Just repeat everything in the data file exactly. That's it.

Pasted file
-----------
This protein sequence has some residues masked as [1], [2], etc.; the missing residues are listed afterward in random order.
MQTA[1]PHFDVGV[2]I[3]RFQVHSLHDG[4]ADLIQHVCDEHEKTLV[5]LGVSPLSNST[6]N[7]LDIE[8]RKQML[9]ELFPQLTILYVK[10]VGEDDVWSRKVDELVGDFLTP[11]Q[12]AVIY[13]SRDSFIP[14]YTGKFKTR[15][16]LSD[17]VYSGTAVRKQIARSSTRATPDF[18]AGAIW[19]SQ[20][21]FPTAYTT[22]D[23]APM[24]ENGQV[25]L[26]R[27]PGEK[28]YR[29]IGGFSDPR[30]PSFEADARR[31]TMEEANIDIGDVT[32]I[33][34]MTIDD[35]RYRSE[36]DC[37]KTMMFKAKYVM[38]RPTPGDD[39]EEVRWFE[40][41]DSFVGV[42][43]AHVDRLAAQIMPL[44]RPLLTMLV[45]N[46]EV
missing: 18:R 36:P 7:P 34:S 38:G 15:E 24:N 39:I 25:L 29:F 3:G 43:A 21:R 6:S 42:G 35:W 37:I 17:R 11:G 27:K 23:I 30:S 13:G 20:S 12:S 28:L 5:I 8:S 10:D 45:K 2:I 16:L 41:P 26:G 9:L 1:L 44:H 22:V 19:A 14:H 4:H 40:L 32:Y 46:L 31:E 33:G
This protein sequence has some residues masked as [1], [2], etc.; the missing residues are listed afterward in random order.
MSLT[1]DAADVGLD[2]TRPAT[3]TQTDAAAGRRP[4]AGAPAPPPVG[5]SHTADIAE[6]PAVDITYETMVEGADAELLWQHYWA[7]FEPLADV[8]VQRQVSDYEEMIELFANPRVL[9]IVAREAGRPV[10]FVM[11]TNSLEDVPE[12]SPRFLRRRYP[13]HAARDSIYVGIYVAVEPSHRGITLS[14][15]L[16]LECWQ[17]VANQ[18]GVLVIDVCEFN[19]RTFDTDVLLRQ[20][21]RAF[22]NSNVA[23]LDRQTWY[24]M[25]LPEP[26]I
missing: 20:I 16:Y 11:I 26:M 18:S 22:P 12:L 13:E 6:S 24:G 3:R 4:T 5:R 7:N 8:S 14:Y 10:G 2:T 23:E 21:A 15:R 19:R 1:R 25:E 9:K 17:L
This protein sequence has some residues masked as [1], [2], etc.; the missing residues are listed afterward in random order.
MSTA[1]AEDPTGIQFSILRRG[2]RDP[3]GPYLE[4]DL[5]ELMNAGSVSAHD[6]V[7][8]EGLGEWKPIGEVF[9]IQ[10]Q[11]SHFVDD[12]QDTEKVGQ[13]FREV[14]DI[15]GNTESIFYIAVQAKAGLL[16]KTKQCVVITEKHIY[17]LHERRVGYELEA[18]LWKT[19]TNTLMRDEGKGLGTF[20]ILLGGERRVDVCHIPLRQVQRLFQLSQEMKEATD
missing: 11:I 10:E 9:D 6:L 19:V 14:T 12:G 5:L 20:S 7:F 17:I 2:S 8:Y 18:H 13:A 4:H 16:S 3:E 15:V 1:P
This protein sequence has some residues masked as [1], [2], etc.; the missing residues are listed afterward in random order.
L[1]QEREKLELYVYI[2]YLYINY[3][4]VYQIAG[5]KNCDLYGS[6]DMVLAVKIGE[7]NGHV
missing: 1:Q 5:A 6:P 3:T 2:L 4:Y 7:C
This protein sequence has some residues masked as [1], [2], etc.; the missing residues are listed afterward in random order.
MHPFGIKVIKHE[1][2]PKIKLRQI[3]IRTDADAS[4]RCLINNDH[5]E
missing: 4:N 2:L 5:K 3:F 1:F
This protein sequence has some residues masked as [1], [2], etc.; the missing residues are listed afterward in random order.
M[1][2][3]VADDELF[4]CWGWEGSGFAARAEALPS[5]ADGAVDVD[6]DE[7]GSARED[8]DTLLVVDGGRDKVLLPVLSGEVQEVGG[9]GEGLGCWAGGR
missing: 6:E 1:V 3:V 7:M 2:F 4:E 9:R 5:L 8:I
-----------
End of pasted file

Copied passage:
This protein sequence has some residues masked as [1], [2], etc.; the missing residues are listed afterward in random order.
MQTA[1]PHFDVGV[2]I[3]RFQVHSLHDG[4]ADLIQHVCDEHEKTLV[5]LGVSPLSNST[6]N[7]LDIE[8]RKQML[9]ELFPQLTILYVK[10]VGEDDVWSRKVDELVGDFLTP[11]Q[12]AVIY[13]SRDSFIP[14]YTGKFKTR[15][16]LSD[17]VYSGTAVRKQIARSSTRATPDF[18]AGAIW[19]SQ[20][21]FPTAYTT[22]D[23]APM[24]ENGQV[25]L[26]R[27]PGEK[28]YR[29]IGGFSDPR[30]PSFEADARR[31]TMEEANIDIGDVT[32]I[33][34]MTIDD[35]RYRSE[36]DC[37]KTMMFKAKYVM[38]RPTPGDD[39]EEVRWFE[40][41]DSFVGV[42][43]AHVDRLAAQIMPL[44]RPLLTMLV[45]N[46]EV
missing: 18:R 36:P 7:P 34:S 38:G 15:E 24:N 39:I 25:L 29:F 3:G 43:A 21:R 6:S 42:G 35:W 37:I 17:R 11:G 27:K 23:I 30:S 13:G 20:S 12:S 28:L 5:I 8:S 10:D 45:K 2:I 16:L 41:P 26:G 9:L 1:L 44:H 22:V 19:A 14:H 4:H 40:L 32:Y 46:L 31:E 33:G
This protein sequence has some residues masked as [1], [2], etc.; the missing residues are listed afterward in random order.
MSLT[1]DAADVGLD[2]TRPAT[3]TQTDAAAGRRP[4]AGAPAPPPVG[5]SHTADIAE[6]PAVDITYETMVEGADAELLWQHYWA[7]FEPLADV[8]VQRQVSDYEEMIELFANPRVL[9]IVAREAGRPV[10]FVM[11]TNSLEDVPE[12]SPRFLRRRYP[13]HAARDSIYVGIYVAVEPSHRGITLS[14][15]L[16]LECWQ[17]VANQ[18]GVLVIDVCEFN[19]RTFDTDVLLRQ[20][21]RAF[22]NSNVA[23]LDRQTWY[24]M[25]LPEP[26]I
missing: 20:I 16:Y 11:I 26:M 18:S 22:P 12:L 13:E 6:S 24:G 3:R 4:T 5:R 7:N 8:S 14:Y 10:G 2:T 23:E 21:A 15:R 19:R 1:R 25:E 9:K 17:L
This protein sequence has some residues masked as [1], [2], etc.; the missing residues are listed afterward in random order.
MSTA[1]AEDPTGIQFSILRRG[2]RDP[3]GPYLE[4]DL[5]ELMNAGSVSAHD[6]V[7][8]EGLGEWKPIGEVF[9]IQ[10]Q[11]SHFVDD[12]QDTEKVGQ[13]FREV[14]DI[15]GNTESIFYIAVQAKAGLL[16]KTKQCVVITEKHIY[17]LHERRVGYELEA[18]LWKT[19]TNTLMRDEGKGLGTF[20]ILLGGERRVDVCHIPLRQVQRLFQLSQEMKEATD
missing: 11:I 10:E 9:D 6:L 19:V 14:T 12:G 5:L 20:S 7:F 17:I 2:S 8:Y 18:H 13:A 4:H 16:S 3:E 15:V 1:P
This protein sequence has some residues masked as [1], [2], etc.; the missing residues are listed afterward in random order.
L[1]QEREKLELYVYI[2]YLYINY[3][4]VYQIAG[5]KNCDLYGS[6]DMVLAVKIGE[7]NGHV
missing: 1:Q 5:A 6:P 3:T 2:L 4:Y 7:C
This protein sequence has some residues masked as [1], [2], etc.; the missing residues are listed afterward in random order.
MHPFGIKVIKHE[1][2]PKIKLRQI[3]IRTDADAS[4]RCLINNDH[5]E
missing: 4:N 2:L 5:K 3:F 1:F
This protein sequence has some residues masked as [1], [2], etc.; the missing residues are listed afterward in random order.
M[1][2][3]VADDELF[4]CWGWEGSGFAARAEALPS[5]ADGAVDVD[6]DE[7]GSARED[8]DTLLVVDGGRDKVLLPVLSGEVQEVGG[9]GEGLGCWAGGR
missing: 6:E 1:V 3:V 7:M 2:F 4:E 9:R 5:L 8:I